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This is the seventh (and final) installment of M&E reader Danielle’s mini-series about her and her husband’s experiences taking their Welsh Terrier and Airedale terrier to their first obedience class. I am a little sad the series is over, but, I am so proud of Danielle, Andrew, Oliver & Millie, and, I am looking forward to hearing their future adventures. – Emma
“During our last class, we began by reviewing the many commands we have learned. Of course, Millie did everything well, but I was impressed by how well Oliver did too. He even did loose-leash walking without jumping up at me, which was an improvement over the week before. But one of the biggest surprises was his recall. There were only two dogs left to demonstrate this, one of which was Oliver, and the instructor switched it up by asking myself and the other owner to stand at the same end of the hall, about 6 feet apart. The dogs were at the other end and we recalled simultaneously. The other dog figured it out right away and barreled toward his owner, but poor Oliver was so confused. He sat, and sat, and eventually figured it out because he came racing down the room, straight at the other owner and dog. That’s where the party was! I was pleased that he was coming, but I had hoped he would come to me instead. However, at the last second, Oliver seemed to realize what he was supposed to do and he veered off and came right to me. I was so excited and I rewarded him handsomely! He has never pulled off such a recall anywhere, and that was close to a park-like level of distraction.
In the second half of the class, we got to explore agility equipment. I’ve always loved watching the horse-dog relays on TV, and reading about Emma and Miles’ adventures in agility so I was interested to see if it might be something our dogs could try. We got to attempt two jumps, the tunnel, and the A-frame. All the dogs were hesitant about the obstacles at first, but then quickly caught on. Millie was even jumping over the jumps and not knocking the bars down. Oliver was a bit wary though, and kept trying to go around the jumps instead, but he did start to get the hang of it.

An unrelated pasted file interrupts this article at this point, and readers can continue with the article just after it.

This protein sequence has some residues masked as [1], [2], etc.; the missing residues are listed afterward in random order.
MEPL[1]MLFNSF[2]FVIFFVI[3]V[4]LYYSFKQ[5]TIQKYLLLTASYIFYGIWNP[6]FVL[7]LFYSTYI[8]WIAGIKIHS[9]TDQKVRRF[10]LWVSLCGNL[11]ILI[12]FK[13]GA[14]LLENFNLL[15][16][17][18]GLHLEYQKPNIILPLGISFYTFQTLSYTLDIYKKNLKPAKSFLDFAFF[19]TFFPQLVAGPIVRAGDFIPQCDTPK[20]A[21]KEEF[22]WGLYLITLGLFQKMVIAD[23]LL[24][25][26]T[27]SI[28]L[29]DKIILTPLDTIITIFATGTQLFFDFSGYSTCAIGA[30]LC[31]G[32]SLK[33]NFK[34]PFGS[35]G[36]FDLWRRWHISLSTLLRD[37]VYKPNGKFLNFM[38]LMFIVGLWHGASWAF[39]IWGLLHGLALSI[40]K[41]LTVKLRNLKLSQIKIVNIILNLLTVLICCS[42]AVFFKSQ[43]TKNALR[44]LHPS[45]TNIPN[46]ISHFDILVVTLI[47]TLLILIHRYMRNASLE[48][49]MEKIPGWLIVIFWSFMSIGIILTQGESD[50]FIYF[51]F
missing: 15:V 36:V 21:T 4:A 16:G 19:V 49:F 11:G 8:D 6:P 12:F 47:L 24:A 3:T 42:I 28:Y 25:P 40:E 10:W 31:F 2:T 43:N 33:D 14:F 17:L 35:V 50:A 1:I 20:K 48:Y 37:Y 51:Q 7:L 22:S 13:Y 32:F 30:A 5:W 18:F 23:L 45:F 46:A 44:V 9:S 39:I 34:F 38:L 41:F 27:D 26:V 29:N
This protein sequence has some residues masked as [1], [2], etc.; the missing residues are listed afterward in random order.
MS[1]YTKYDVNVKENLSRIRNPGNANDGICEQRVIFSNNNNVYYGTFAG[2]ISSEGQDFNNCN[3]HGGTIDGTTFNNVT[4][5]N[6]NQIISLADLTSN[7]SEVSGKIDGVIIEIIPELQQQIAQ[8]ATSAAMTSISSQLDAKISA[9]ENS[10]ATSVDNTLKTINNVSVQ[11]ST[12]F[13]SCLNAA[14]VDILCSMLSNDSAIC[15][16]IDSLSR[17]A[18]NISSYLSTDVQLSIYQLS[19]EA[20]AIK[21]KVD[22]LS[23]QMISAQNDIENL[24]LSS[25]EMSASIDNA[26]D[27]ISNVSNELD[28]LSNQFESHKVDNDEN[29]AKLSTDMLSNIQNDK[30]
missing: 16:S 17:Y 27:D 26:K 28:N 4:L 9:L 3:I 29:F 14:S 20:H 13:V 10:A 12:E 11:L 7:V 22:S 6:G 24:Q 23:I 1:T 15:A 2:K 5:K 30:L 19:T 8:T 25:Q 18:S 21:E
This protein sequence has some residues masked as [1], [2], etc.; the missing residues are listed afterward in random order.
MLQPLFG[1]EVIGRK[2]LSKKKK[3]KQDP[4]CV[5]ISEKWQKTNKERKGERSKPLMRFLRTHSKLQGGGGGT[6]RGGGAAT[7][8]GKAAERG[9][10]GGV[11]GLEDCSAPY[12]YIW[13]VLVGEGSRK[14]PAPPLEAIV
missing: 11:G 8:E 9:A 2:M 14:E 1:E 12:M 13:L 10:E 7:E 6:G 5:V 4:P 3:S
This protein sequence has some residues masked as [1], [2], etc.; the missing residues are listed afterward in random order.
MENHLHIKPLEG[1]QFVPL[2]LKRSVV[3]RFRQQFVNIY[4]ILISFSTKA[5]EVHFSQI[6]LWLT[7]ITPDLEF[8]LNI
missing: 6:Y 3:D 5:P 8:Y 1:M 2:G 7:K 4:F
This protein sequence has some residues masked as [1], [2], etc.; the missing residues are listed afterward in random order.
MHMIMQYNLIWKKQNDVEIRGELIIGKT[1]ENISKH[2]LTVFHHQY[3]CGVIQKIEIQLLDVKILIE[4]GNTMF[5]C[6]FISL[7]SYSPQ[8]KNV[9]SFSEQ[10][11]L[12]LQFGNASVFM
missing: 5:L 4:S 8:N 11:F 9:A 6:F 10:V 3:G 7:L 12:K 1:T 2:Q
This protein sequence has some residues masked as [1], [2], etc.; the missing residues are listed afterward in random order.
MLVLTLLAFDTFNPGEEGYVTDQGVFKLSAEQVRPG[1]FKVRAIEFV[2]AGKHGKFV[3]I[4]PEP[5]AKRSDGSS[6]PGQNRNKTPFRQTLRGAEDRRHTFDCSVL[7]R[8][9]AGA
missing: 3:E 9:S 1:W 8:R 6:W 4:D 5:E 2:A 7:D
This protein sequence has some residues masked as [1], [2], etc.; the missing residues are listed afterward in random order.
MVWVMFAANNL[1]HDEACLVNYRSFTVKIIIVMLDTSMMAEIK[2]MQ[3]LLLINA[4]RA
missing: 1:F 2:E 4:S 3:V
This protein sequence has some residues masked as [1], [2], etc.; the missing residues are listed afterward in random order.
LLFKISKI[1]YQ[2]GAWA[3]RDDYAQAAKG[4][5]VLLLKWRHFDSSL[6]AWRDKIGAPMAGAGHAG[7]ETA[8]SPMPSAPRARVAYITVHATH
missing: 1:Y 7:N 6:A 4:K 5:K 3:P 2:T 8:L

Next we tried the tunnel, which started off about a foot long and then we progressed to the full length. All the other dogs did the full length happily, except Oliver. As I was peering in and calling him to come through, even luring him with his favorite toy from home, he was inside, digging in his heels and looking very uncomfortable. Eventually he turned around and came right back out. The instructor said we were going too fast and that Oliver just needed more time to get comfortable before we tried the full length again.
Finally we gave the A-frame a go, starting out flat and then raising it only slightly for our purposes. Again, all the dogs had no trouble, except Oliver. Often when he is tired, he is unsure about new sounds or textures, like metal grating underfoot, and we think he didn’t like the sandy paint on the frame. He would only put his front paws on and stretch across to reach a treat. But again, we were rushing through this intro very briefly and we didn’t spend a lot of time to get him used to it.
At the end of class, the instructor told us what classes he thought each dog is ready for next. Millie can do Level 2 Obedience, or Level 1 Agility. Oliver is not yet ready for Level 2 Obedience, but he would enjoy a Level 1 Agility class if we slowed down the pace and let him get comfortable. We will have to continue to work hard with Oliver if we want him to do the next level of obedience some day, but we are definitely planning to give agility a try very soon – it seemed like great fun for all of us.
Now that our class is over, I am confident in saying that we all learned a lot, humans included. It was a great reminder of some techniques that we learned in Puppy Kindergarten, some brand new techniques, and a reminder that we need to start small and build on our foundation – great behavior doesn’t just happen! Now the onus is on us to continue to work at all these skills and to integrate them into the real world, like on walks and at the park, the places where we struggle the most.
In hindsight, Millie probably didn’t need to do Level 1, but I really wanted to take a class as a family. It was a good bonding experience, and now we are confident in choosing the next level for her. Oliver still needs a fair bit of training to get to the next level, but we are very happy with his improvement. And to me, one of the biggest things I’m proud of is that he went from being so over-excited in the first class that he vomited, to voluntarily lying down on his mat between exercises. It’s a miracle!
To anyone considering taking some classes with their dog, especially if your dog is a terrier, I say do it! It’s so worth the hard work and energy, especially when you see how they love having a job to do, and how they are improving from week to week. And one of my favorite parts is the quiet car rides home where we all feel tired but happy.
Lastly, I want to say a little thank you to Emma for inviting me to write our story each week, and making it look nice! I feel happy to have shared our experiences and it was a great way for me to record the experience and reflect on it. Thank you to everyone who has taken the time to read about our obedience adventures!”
A huge thank you Danielle for sharing her experiences, and, a big congratulations to Millie & Oliver for successfully completing their first obedience class. What an inspiring family team!